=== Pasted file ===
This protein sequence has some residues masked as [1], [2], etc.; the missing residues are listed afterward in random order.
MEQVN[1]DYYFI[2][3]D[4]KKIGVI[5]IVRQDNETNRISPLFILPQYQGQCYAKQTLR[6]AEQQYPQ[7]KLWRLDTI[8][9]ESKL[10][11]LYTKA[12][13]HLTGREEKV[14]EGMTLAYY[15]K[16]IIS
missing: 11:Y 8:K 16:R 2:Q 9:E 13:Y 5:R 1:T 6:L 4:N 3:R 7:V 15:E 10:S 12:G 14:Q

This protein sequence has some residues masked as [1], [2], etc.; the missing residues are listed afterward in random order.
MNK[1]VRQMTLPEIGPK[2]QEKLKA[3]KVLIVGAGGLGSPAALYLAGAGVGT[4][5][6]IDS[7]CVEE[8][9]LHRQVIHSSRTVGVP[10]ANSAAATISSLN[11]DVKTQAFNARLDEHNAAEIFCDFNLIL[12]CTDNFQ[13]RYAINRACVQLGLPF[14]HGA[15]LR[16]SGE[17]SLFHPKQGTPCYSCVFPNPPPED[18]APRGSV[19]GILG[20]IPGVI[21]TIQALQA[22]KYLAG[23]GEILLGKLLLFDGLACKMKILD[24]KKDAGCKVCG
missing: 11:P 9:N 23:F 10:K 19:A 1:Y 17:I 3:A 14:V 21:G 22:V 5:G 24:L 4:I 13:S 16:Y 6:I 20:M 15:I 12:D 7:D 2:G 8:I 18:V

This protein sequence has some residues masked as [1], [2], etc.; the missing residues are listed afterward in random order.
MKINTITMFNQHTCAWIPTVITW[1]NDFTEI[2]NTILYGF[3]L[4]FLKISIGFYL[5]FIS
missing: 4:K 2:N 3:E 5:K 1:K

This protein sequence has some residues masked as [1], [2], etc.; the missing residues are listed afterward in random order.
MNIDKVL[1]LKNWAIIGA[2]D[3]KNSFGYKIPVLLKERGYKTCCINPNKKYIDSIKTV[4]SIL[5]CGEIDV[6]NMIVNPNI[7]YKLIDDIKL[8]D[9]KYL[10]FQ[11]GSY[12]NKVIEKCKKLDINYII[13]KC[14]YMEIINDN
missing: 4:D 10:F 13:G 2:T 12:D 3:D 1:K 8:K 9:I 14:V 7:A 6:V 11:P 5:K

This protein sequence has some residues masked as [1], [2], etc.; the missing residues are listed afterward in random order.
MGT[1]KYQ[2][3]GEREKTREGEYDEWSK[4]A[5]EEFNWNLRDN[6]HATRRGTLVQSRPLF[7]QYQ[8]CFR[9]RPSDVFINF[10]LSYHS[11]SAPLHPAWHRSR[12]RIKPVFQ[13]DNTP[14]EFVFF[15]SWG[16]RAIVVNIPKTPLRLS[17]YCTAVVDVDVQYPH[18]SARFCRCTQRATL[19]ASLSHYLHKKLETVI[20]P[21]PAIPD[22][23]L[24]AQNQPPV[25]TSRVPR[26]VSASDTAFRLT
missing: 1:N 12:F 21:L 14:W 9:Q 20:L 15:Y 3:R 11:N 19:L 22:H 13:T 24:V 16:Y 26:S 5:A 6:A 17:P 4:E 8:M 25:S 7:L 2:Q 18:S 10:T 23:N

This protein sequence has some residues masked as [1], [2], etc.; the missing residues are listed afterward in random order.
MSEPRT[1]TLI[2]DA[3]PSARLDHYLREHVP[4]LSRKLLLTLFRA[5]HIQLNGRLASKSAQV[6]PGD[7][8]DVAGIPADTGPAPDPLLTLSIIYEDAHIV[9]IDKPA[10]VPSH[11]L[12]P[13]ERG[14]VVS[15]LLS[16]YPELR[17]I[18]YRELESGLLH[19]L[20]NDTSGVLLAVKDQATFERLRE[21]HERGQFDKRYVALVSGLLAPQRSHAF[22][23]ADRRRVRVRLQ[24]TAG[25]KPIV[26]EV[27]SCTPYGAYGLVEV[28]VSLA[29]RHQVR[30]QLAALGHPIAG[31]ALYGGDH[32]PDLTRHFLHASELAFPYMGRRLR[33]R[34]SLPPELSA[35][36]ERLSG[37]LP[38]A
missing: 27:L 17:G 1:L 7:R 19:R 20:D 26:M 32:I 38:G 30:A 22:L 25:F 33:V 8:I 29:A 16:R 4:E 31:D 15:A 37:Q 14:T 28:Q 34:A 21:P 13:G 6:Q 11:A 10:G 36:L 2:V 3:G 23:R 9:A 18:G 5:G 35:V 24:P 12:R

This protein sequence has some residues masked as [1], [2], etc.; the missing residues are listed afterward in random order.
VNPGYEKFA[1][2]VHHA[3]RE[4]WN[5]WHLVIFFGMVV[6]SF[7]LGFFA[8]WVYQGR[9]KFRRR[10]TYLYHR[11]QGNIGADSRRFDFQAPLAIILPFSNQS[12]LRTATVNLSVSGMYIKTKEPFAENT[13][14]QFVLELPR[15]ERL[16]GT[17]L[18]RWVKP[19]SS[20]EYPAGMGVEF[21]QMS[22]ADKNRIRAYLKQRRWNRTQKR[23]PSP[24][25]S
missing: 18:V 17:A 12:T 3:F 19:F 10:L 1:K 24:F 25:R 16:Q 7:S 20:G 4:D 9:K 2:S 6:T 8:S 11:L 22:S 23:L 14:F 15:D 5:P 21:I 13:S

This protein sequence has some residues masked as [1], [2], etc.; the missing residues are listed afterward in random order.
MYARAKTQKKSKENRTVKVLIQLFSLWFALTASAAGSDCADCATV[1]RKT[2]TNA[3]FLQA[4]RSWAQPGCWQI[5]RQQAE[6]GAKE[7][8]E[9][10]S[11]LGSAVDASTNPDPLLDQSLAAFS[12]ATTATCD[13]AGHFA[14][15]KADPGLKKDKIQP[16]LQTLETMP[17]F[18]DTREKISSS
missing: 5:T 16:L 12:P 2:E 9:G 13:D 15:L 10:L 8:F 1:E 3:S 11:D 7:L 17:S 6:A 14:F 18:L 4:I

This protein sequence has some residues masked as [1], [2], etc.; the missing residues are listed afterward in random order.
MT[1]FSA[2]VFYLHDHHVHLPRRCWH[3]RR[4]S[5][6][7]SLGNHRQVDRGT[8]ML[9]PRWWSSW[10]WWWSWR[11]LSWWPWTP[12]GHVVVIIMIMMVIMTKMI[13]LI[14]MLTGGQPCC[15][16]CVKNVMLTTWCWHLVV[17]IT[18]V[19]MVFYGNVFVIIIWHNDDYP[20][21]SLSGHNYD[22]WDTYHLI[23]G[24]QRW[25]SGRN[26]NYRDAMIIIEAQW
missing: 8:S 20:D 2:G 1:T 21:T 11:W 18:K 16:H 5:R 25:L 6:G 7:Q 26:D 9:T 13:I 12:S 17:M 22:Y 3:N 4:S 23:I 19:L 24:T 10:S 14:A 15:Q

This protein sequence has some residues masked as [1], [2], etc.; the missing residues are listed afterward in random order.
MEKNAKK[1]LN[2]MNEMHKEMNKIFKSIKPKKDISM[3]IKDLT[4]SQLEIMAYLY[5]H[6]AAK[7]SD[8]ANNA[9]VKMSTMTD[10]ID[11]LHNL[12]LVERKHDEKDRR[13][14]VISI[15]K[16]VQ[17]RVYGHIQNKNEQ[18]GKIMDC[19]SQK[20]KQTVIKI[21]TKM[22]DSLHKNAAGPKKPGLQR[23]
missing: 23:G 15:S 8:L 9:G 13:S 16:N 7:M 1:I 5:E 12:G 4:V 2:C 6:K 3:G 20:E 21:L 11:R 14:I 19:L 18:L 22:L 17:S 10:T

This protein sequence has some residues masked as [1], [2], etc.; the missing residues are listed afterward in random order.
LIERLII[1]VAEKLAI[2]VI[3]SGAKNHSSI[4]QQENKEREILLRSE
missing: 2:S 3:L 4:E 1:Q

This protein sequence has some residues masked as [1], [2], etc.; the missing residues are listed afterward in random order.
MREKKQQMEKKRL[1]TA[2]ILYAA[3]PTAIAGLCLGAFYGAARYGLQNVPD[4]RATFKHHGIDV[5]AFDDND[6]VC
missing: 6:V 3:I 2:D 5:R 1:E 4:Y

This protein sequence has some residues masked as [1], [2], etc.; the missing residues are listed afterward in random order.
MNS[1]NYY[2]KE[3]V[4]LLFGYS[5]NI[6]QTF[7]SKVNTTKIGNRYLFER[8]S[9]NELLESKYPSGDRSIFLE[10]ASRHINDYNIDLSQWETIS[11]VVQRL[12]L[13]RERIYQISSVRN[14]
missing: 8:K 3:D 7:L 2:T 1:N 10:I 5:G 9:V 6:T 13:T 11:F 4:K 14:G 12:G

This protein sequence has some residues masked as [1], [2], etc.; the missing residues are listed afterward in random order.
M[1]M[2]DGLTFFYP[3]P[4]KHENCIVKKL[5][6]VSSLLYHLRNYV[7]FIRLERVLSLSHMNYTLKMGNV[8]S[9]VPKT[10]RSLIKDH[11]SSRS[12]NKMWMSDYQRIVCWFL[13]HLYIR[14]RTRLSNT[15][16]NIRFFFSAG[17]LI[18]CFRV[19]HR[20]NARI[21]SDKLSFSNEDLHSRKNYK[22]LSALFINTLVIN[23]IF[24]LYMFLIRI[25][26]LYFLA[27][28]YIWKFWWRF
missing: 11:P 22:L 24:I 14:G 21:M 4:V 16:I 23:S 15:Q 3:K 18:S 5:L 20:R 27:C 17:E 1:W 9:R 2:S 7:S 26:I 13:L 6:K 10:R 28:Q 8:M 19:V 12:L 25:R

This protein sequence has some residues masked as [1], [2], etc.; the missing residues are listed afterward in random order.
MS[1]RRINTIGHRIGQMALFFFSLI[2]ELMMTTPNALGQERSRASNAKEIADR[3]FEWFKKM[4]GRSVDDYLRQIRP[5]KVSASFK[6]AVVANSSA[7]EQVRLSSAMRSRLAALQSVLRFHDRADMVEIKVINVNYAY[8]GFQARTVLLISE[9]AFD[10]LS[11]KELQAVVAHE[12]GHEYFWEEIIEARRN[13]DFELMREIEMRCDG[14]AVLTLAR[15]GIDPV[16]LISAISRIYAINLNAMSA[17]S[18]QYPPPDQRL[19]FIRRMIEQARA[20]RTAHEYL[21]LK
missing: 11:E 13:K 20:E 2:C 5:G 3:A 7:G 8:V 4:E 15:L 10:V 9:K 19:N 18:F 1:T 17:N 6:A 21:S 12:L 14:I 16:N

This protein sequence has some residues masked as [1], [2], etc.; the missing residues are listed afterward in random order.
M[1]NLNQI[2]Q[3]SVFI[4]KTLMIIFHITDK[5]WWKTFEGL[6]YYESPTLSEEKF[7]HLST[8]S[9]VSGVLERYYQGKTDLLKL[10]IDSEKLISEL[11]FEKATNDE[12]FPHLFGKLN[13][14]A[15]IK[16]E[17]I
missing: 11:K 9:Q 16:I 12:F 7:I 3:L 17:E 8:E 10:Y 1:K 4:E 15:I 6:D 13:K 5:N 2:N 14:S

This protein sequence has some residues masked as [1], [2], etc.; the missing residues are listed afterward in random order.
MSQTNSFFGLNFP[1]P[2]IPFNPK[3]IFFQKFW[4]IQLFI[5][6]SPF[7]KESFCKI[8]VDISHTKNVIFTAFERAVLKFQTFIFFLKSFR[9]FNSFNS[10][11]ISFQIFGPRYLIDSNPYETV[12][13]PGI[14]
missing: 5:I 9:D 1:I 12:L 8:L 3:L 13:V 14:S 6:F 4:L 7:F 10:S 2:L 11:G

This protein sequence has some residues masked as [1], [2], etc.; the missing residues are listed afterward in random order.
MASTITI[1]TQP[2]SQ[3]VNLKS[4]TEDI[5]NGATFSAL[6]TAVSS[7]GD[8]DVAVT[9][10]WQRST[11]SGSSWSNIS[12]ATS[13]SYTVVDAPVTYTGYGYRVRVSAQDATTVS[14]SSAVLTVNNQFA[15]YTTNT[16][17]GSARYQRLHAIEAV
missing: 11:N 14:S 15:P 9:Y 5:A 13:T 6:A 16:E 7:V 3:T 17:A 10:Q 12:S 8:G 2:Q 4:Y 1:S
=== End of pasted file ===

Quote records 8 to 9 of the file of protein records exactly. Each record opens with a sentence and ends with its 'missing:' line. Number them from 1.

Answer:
This protein sequence has some residues masked as [1], [2], etc.; the missing residues are listed afterward in random order.
MYARAKTQKKSKENRTVKVLIQLFSLWFALTASAAGSDCADCATV[1]RKT[2]TNA[3]FLQA[4]RSWAQPGCWQI[5]RQQAE[6]GAKE[7][8]E[9][10]S[11]LGSAVDASTNPDPLLDQSLAAFS[12]ATTATCD[13]AGHFA[14][15]KADPGLKKDKIQP[16]LQTLETMP[17]F[18]DTREKISSS
missing: 5:T 16:L 12:P 2:E 9:G 13:D 15:L 10:L 8:F 1:E 3:S 11:D 7:L 17:S 6:A 14:F 18:L 4:I

This protein sequence has some residues masked as [1], [2], etc.; the missing residues are listed afterward in random order.
MT[1]FSA[2]VFYLHDHHVHLPRRCWH[3]RR[4]S[5][6][7]SLGNHRQVDRGT[8]ML[9]PRWWSSW[10]WWWSWR[11]LSWWPWTP[12]GHVVVIIMIMMVIMTKMI[13]LI[14]MLTGGQPCC[15][16]CVKNVMLTTWCWHLVV[17]IT[18]V[19]MVFYGNVFVIIIWHNDDYP[20][21]SLSGHNYD[22]WDTYHLI[23]G[24]QRW[25]SGRN[26]NYRDAMIIIEAQW
missing: 8:S 20:D 2:G 1:T 21:T 11:W 18:K 16:H 5:R 25:L 6:G 7:Q 26:D 9:T 13:I 12:S 17:M 22:Y 3:N 4:S 23:I 19:L 24:T 10:S 14:A 15:Q